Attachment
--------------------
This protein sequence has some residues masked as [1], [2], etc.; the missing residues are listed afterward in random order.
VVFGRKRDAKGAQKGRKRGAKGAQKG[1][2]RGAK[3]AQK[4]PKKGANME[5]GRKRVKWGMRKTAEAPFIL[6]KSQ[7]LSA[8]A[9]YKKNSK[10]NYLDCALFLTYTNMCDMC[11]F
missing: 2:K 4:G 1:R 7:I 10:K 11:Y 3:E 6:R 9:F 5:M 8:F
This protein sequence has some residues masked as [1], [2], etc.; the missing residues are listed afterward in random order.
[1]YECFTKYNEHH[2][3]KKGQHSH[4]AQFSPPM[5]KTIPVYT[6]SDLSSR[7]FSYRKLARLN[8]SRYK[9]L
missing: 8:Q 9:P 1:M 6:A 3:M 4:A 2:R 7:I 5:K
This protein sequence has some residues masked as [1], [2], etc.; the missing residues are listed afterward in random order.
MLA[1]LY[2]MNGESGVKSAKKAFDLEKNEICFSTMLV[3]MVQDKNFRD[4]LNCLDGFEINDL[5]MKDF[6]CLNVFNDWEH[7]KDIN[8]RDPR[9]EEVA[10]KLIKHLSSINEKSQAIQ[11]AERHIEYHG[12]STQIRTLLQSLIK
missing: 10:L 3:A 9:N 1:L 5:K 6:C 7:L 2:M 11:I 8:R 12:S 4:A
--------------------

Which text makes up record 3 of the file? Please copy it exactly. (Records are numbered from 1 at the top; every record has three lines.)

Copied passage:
This protein sequence has some residues masked as [1], [2], etc.; the missing residues are listed afterward in random order.
MLA[1]LY[2]MNGESGVKSAKKAFDLEKNEICFSTMLV[3]MVQDKNFRD[4]LNCLDGFEINDL[5]MKDF[6]CLNVFNDWEH[7]KDIN[8]RDPR[9]EEVA[10]KLIKHLSSINEKSQAIQ[11]AERHIEYHG[12]STQIRTLLQSLIK
missing: 10:L 3:A 9:N 1:L 5:K 6:C 7:L 2:M 11:I 8:R 12:S 4:A